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Posted: 8/27/2003 11:28:37 PM EDT
I have in the past heard a few grips about the cast steel frames on CZ75's (as opposed to forged)

What are your feelings on the cast steel vs forged steel vs alloy frames.

BTW I have a growing intrest for a new handgun, CZ75 or berreta 92, which should it be?
Link Posted: 8/28/2003 12:57:20 AM EDT
You know what? I actually don't know the answer to your question! (Hangs head in shame) BTW, I'd go with the CZ for some strange, unknown reason.

Regards,

Your Friendly (yet apparently not as much of an RKI as he thought) Neighborhood CZ Forum Moderator
Link Posted: 8/28/2003 5:44:11 AM EDT
I don't know either. Interesting question, but if it were forged or cast, it wouldn't really bother me.

Personally, I'd get the CZ. But, I'm planning on getting one anyway, so I'm a little biased. ;)

Link Posted: 8/28/2003 9:30:15 AM EDT
I can tell you forged anything is stronger than cast anything. Forging literally hammers out the impurities and imparts a grain structure like wood to the metal although it's not done with a hammer. A large press with dies slams a hot billet into the dies to form the shape. It usually takes a few different dies that progressively mold the billet into the final shape. So what to think of a cast frame? I would say the engineers for the manufacture know how much force the frame needs to take and that being cast which is cheaper to manufacture will work plenty good enough.
Link Posted: 8/28/2003 9:40:25 AM EDT
CZ's, I just got 2 and they're terrific.
Link Posted: 8/29/2003 4:09:26 AM EDT
Hi jstep,
Forged frames are stronger than cast, but I feel cast steel frames are better then aluminum alloy.
I have a CZ75B and consider it to be a well made gun. Personally, I don't like alloy receivers. I'll take plastic over alloy. The plastic receiver guns all have steel inserts where the slide makes contact. I don't like the idea of steel parts moving against alloy parts. Which part do you think will eventually win? That's just my personal preference and opinion.
Coolio
Link Posted: 8/29/2003 4:35:56 AM EDT
Coolio,

Wanna bet in your lifetime it wont matter which lasts longer-it's just your preference, which you're certainly entitled too.
Link Posted: 8/29/2003 5:14:00 AM EDT
W-W
Oh, you're quite right. Especially considering that I'm 52. Some of personal preference is purely emotional, and some of it is part of a winnowing process. If you haven't got a philosophy it becomes impossible to make any decisions at all. Particularly when it comes to handguns, because there are just so many of them. One other thing that led me to buy a CZ is that I'm a 1911 fan. So I also like to keep some consistancy in the pistol's operation and controls. I'm also not a big fan of decockers. There you've got another quirk that's based purely in personal preference. But, - no alloy and no decockers, now that makes decisions a bit easier for an old guy like me.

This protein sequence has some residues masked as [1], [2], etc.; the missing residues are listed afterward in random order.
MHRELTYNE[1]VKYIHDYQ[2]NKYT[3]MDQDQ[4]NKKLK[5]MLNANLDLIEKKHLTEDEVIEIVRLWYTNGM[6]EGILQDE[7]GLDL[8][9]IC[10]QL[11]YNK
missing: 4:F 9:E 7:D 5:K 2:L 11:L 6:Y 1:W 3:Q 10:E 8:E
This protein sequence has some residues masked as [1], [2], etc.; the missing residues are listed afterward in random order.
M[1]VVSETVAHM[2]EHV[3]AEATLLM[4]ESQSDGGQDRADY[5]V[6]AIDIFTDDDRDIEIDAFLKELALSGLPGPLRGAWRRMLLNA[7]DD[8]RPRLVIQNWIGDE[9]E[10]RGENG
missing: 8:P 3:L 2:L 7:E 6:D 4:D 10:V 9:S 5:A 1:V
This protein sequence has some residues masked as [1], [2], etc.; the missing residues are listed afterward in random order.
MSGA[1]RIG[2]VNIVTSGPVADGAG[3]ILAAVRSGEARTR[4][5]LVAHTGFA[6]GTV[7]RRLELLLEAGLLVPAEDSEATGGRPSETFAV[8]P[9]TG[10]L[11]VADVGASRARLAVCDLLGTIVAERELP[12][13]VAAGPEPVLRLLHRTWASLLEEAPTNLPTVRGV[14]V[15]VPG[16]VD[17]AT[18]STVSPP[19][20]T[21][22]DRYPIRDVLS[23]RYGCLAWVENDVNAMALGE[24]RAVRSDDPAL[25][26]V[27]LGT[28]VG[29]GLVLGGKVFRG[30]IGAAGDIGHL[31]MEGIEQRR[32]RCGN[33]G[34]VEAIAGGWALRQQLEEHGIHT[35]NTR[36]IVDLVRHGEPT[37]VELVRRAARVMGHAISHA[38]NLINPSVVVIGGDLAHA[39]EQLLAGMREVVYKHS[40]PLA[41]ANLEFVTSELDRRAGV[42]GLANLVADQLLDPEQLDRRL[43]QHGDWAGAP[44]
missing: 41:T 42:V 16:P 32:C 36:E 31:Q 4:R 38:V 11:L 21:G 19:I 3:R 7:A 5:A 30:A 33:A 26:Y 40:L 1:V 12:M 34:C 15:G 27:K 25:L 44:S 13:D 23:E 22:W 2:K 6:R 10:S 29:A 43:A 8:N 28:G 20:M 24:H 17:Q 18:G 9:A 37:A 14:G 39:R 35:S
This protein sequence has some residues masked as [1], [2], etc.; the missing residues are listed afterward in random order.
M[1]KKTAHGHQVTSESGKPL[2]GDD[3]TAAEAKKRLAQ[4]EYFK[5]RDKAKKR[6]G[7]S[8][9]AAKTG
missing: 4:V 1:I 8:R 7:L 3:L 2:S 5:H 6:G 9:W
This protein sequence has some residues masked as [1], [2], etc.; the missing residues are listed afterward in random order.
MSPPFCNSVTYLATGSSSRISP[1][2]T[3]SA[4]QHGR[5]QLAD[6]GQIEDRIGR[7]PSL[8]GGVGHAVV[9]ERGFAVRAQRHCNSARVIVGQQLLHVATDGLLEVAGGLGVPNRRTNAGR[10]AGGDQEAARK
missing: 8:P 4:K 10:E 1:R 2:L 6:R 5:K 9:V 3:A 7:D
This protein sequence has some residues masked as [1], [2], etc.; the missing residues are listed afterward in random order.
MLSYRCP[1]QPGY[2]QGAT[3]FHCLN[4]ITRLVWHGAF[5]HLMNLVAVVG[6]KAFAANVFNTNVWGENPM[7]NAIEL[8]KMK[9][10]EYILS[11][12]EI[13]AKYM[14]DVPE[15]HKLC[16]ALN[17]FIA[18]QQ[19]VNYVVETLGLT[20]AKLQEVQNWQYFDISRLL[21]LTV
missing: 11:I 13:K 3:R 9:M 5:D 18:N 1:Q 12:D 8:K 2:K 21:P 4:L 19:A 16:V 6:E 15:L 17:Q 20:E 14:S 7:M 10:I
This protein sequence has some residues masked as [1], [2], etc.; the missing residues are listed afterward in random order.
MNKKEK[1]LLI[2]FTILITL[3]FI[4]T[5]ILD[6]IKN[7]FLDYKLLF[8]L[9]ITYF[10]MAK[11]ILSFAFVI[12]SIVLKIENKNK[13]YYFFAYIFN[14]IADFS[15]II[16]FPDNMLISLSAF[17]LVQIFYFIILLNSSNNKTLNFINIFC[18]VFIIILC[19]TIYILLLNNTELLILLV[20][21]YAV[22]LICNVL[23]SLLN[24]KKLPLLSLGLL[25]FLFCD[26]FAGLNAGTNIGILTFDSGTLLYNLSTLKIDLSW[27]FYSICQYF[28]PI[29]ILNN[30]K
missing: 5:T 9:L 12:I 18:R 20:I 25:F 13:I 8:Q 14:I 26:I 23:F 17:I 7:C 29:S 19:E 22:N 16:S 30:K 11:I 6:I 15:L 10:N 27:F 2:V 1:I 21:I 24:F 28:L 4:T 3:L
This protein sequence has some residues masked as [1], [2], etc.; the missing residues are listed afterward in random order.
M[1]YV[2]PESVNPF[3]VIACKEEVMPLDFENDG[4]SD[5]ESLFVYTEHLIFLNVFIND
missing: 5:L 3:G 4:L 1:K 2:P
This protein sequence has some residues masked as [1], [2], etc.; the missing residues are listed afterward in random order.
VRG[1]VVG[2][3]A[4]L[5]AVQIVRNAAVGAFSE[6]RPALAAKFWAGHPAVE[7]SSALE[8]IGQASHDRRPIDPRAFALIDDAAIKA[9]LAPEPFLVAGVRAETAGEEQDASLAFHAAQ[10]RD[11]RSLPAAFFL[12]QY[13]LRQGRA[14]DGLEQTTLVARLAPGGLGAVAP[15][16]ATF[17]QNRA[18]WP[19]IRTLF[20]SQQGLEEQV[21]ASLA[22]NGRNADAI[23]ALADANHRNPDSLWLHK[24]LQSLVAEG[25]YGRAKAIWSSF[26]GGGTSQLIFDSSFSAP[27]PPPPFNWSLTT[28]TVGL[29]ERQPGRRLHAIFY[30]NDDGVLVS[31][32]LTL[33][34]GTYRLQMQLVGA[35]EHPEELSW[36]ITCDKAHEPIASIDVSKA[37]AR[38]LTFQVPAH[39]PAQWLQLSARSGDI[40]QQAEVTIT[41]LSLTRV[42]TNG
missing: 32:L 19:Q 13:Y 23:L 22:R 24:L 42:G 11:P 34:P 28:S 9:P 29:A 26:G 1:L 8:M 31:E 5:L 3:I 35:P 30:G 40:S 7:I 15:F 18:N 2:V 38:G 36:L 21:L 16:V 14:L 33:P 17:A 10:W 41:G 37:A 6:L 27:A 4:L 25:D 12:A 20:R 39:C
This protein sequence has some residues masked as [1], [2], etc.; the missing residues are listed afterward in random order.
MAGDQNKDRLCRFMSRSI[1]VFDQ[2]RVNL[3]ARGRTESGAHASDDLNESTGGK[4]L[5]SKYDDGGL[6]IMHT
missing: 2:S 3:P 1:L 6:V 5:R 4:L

Coolio
Link Posted: 8/30/2003 11:58:13 AM EDT
consider that Ruger uses many castings and they are strong as guns get. i have a CZ 52 and cannot tell if it is cast or not. don't matter. the engine in my truck has many cast parts also. don't matter there either.

manufacturers of all types are using cast vice forged parts for many things. modern castings are far superior to, say, an old cast iron stove or large aluminum pot and those were pretty tough without the use of a hammer.

it may not make things cheaper, but, it may keep the price from going up.

Link Posted: 8/31/2003 1:28:41 PM EDT
CZ75B...CZ P01...CZ75D compact...CZ85..etc.
Need I continue?
I own a 75B and think it is one of the best built,most reliable and accurate pistols I've ever owned.


thedr
Link Posted: 8/31/2003 10:50:41 PM EDT
Huh? My CZ 75 definitely has a forged frame. What variant have you been told has a cast frame?
Link Posted: 9/3/2003 3:59:09 PM EDT
Forged frames ARE stronger (and prettier) than cast frames. However, modern metallurgical and heat treating techniques have brought cast frames a long way.

The areas of the CZ's frame that receive the most stress (like around the slide stop pin) are made with alot of extra mass, so I wouldn't worry about a CZ EVER wearing out.
Link Posted: 9/11/2003 4:18:56 AM EDT
Yeah, the cast frames on the CZs are quite good. Metal casting techniques are definately better today than they once were and I wouldn't worry about the CZ frame at all. One other thing. Certain frame shapes (such as the 1911) which have a lot of straight lines, lend themselves better to forging techniques than frames with a lot of curves (like the CZ). The ergonomics (curves) of the CZ frame are one of the things that make this gun preferable for some shooters. I doubt that it could be manufactured from a forging at anywhere near the same cost as from a casting.
Coolio
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